One surprising aspect of the KT8 is it’s outstanding durability.  Despite it’s rather frail looks, the KT8 has managed to stand up to quite a bit of bashing.  The only time I thought I broke the thing was when I pulled a full speed (a bit under 35 MPH using the 55-tooth spur gear), head-on run into my 1:1 truck’s tire.  But there were no broken parts, only a control arm that had popped off it’s ball stud.  I snapped it back into place and was back to bashing in less than a minute.  The front fairing and flexible chassis work together as a huge, soft bumper, absorbing anything that gets in front of the KT8 like a chump that’s stepped in the ring with Mike Tyson.  It’s not just head-on collisions where the KT8 shines, though.  It has managed to take 3+ foot jumps off ledges, full speed runs into curbs, flying glancing blows against decorative boulders, and more flips and tumbles than I can count.  While the handling of the KT8 isn’t for beginners, it’s durability definitely is, though I wouldn’t recommend launching it off any huge ramps, it’s just not made for that.

Maintenance and repair on the KT8 couldn’t be easier.  Removing four screws allows you to remove the transmission housing and get to the differential, which is just about the only thing you’ll have to maintain on this car.  The only other things you’ll have to keep up are the ball bearings, and those are easily removed from the transmission and hub carriers.  The upper control arms are swappable front to rear, e.g. the front-left arms can be used on the rear-right, and the front-right work on the rear-left, while the lower arms are universal all the way around, meaning there’s a minimal amount of unique parts on the KT8.  Keeping a supply of replacements in your toolbox, if you even need them, won’t be a problem.

Other Info:
Ideal locations for the KT8 would be any well maintained concrete or asphalt surface, and carpet tracks.  The lack of ground clearance and suspension makes the KT8 nearly impossible to drive on moderately dirty or worn asphalt, it’s very possible to high-center this thing on pebbles.  I think that coated concrete tennis courts are the ideal surface for this car, but it’s durability is making me consider a trip to the skate park with it.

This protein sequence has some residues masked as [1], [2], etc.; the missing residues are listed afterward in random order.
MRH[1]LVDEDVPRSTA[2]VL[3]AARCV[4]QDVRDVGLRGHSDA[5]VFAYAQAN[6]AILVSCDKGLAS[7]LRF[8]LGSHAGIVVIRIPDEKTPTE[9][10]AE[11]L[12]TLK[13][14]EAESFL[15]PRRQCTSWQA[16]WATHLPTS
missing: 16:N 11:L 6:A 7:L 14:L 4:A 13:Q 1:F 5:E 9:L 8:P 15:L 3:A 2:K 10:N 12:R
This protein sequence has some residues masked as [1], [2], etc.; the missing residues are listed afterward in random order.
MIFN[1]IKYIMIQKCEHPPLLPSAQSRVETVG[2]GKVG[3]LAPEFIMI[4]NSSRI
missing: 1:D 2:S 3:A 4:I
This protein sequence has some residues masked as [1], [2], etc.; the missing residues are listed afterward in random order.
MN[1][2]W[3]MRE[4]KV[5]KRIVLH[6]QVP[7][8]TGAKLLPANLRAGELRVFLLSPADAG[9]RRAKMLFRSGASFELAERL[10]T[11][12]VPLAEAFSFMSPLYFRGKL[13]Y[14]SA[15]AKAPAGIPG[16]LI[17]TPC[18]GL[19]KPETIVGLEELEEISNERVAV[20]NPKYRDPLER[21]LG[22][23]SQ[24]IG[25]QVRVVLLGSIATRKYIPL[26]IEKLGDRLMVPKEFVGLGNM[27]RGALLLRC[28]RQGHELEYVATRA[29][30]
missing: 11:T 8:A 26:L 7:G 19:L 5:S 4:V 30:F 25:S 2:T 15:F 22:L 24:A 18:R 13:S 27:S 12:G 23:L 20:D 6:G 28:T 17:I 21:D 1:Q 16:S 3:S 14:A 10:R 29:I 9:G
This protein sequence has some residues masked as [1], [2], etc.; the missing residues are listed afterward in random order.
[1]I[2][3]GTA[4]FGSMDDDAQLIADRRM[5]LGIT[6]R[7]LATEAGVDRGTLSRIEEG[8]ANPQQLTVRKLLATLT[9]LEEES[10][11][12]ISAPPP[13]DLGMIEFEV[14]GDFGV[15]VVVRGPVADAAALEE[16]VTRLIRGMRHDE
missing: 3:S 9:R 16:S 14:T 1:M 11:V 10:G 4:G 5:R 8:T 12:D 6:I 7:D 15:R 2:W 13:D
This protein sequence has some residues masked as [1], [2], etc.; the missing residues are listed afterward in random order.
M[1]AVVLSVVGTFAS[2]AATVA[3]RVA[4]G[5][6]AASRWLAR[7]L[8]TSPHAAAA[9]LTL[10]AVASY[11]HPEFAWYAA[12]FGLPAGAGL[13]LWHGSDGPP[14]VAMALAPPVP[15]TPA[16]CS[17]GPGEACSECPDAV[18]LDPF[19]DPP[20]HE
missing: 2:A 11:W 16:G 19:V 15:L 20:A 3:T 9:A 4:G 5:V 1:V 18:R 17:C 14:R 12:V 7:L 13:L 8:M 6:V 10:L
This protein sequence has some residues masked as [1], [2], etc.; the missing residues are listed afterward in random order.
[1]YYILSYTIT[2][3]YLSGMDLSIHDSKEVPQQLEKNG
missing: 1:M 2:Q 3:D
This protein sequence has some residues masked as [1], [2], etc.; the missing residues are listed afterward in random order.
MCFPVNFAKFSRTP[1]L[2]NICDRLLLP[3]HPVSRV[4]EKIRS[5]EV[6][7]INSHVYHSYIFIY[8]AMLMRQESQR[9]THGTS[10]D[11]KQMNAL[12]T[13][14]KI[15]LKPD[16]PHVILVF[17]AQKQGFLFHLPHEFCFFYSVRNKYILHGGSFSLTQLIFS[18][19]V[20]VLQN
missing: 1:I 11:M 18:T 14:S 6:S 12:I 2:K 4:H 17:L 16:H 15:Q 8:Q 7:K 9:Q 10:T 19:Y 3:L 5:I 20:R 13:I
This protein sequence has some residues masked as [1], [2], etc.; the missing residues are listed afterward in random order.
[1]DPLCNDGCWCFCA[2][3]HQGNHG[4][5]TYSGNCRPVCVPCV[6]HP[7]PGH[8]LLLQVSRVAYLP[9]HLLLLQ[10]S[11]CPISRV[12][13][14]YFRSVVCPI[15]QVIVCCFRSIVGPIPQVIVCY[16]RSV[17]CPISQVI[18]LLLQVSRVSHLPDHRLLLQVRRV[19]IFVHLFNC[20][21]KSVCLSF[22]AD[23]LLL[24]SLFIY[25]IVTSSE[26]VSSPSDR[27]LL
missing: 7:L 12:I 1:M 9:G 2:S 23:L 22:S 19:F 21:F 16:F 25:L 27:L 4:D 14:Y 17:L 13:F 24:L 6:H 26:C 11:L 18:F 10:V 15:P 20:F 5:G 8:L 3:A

Final Thoughts:
The KT8 is a durable, speedy, and unique car.  But it’s not for newbies, simply because of the unpredictable handling out of the box.  Experienced pan car racers might find a fun, new challenge in the KT8.  For bashers looking to expand their stable, the KT8 offers up something completely different that can take a good amount of abuse and just looks cool speeding around a parking lot.  A few friends with a collection of KT8s could have a lot of fun racing or just playing bumper cars.  I have really enjoyed it and it attracts a crowd anywhere it goes.

As always, if you see us out bashing, stop by and check out the vehicles we have with us.  We may let you take a test drive and, at the very least, give you some stickers!  Also be sure to check out the unboxing pictures.

Time to Bash9/10 Install the antenna tube, insert batteries, and go.
Workability10/10 The KT8 could not be any easier to work on.  And since there’s so little to maintain and it’s super durable you probably won’t be working on it often.
Car Show Rating8/10 It looks like a racing kart, not much to those.  But the driver figure adds a lot to the looks.
Bash-A-Bility7/10 It’s incredibly tough, but you won’t be launching it off any huge ramps any time soon.
Big Squid Rating8.5/10 Tentacles… If you’re looking for something different and fun, look for the KT8 on the shelf.


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Posted by in Car & Truck Reviews, Featured Posts, Thunder Tiger on Tuesday, May 24th, 2011 at 7:47 am